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Genetic science research

Intellifoods Labs, LLC strengthens partnership with Mason scientists to reduce food bacterial contamination detection time

Image of lettuce. Photo by PHÚC LONG on Unsplash
Photo by PHÚC LONG on Unsplash

Mason Associate Professor of Infectious Diseases and Microbiology, Ramin M. Hakami has received a total of $35,000 in grants from Intellifoods Labs, LLC to continue examining methods to reduce the time to detect the presence of bacteria in food samples.

Numbers and types of foodborne disease occurrences have increased over time and are a major global public health concern. Hakami and his team seek to reduce the time to identify both live and dead bacteria in food samples using fluorescence detection. The team aims to optimize the detection parameters for bacteria in food, and improve the sensitivity of detection. Researchers have also been examining whether there are extracellular vesicles from bacteria that are also released, which may serve as a diagnostic tool as well.

“Current conventional methods of detection are time consuming and laborious,” said Hakami. “By optimizing the detection process and reducing detection time, we can better prevent spread of foodborne pathogens and provide a safe food supply,” Hakami added.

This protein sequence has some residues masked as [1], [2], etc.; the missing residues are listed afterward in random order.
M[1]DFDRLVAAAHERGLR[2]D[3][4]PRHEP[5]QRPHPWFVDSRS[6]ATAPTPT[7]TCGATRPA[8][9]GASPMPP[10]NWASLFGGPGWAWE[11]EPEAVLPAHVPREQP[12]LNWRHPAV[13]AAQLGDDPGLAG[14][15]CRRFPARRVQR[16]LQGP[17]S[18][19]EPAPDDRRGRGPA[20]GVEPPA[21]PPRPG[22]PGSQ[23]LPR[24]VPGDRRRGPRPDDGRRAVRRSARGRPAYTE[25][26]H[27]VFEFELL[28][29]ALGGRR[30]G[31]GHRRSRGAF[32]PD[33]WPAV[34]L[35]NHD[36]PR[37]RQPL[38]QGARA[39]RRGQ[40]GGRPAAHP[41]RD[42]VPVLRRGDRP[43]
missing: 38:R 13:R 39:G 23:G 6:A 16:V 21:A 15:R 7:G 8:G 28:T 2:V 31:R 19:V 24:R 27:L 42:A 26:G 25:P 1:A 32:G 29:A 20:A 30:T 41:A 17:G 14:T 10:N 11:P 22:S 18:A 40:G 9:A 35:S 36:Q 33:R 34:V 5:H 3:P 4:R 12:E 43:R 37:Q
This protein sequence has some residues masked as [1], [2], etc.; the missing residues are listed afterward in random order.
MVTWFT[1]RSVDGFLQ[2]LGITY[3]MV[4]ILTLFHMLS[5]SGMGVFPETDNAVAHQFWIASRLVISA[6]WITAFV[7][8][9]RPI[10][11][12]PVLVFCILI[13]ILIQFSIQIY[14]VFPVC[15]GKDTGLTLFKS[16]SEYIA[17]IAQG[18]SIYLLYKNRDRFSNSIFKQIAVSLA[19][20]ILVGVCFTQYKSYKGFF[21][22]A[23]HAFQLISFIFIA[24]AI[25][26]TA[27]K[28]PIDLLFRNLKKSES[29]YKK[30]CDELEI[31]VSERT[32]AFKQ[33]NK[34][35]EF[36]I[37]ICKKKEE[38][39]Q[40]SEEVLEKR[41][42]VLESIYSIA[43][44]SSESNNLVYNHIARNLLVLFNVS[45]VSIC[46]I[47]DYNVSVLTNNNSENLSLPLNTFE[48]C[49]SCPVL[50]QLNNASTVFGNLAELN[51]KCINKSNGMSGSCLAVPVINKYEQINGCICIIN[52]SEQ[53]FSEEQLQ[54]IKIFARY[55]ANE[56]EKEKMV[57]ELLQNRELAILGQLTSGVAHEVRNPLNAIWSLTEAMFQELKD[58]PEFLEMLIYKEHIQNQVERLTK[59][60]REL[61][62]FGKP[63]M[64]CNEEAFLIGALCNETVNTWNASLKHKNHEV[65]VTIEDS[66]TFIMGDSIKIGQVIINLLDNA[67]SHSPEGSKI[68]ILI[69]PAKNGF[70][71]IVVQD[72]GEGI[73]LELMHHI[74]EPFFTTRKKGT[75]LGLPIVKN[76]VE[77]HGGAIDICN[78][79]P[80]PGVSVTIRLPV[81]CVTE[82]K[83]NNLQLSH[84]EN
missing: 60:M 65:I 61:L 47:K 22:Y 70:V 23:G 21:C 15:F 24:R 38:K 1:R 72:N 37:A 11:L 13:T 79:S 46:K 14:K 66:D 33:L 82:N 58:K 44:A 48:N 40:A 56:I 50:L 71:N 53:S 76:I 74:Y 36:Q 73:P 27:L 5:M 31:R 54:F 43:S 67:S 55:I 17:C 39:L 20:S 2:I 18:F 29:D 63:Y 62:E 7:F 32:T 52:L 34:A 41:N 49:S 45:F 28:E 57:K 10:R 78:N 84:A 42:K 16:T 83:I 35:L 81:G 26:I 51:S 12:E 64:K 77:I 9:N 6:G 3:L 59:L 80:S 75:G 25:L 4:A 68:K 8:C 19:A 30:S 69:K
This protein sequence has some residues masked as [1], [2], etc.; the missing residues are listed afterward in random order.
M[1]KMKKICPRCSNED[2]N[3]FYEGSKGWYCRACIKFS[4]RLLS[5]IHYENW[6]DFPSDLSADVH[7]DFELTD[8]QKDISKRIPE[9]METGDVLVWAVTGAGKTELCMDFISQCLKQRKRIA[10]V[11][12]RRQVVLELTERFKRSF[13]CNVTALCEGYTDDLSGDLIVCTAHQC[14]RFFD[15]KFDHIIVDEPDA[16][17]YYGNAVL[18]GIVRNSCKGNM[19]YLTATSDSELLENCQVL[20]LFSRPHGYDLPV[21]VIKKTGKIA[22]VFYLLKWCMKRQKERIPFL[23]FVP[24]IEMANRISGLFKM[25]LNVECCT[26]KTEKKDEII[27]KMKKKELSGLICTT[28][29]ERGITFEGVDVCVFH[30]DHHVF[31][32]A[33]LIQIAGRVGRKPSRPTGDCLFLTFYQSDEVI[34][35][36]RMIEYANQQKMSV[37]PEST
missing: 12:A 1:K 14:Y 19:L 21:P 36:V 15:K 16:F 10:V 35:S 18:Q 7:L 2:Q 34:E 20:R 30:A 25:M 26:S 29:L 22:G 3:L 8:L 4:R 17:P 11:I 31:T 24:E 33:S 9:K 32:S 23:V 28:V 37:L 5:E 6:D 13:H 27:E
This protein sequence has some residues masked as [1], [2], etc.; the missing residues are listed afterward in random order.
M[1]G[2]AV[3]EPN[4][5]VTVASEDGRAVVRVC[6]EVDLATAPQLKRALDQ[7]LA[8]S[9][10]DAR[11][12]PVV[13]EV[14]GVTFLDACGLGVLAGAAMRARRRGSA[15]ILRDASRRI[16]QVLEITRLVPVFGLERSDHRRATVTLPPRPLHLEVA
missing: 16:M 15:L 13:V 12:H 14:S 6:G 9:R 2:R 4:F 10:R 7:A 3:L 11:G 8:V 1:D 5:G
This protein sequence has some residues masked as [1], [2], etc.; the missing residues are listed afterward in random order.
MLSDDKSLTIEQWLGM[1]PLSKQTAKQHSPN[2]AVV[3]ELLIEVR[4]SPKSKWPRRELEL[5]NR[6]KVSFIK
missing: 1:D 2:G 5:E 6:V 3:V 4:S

According to Mohammed Fotouhi, CEO of IntelliFoods Labs, LLC, “the current technology and methods used at food testing labs take far too long to identify potential bacterial contaminants, costing the food industry and the world economy 100s of millions of dollars a year. If a better technology were available for food safety professionals, grocery stores, restaurants, and other food purveyors, we could see a more efficient and cheaper food production pipeline.”

“We are very excited to work with Dr. Hakami and his group for addressing this crucial need.” Fotouhi added.

Hakami, who is affiliated with Mason’s School of Systems Biology, also recently received funding for a natural immunity research effort using processed COVID-19 patient samples to explore natural mechanisms that are available to fight against COVID-19 infection and possibly additional respiratory infections.

 “We encourage our scientists to consider novel points of view to uncover ways to leverage science for grand global impact,” said Mason College of Science Dean, Fernando Miralles-Wilhelm.

Both the Hakami Lab food bacterial detection project and COVID-19 natural immunity efforts will involve Mason Science student researchers.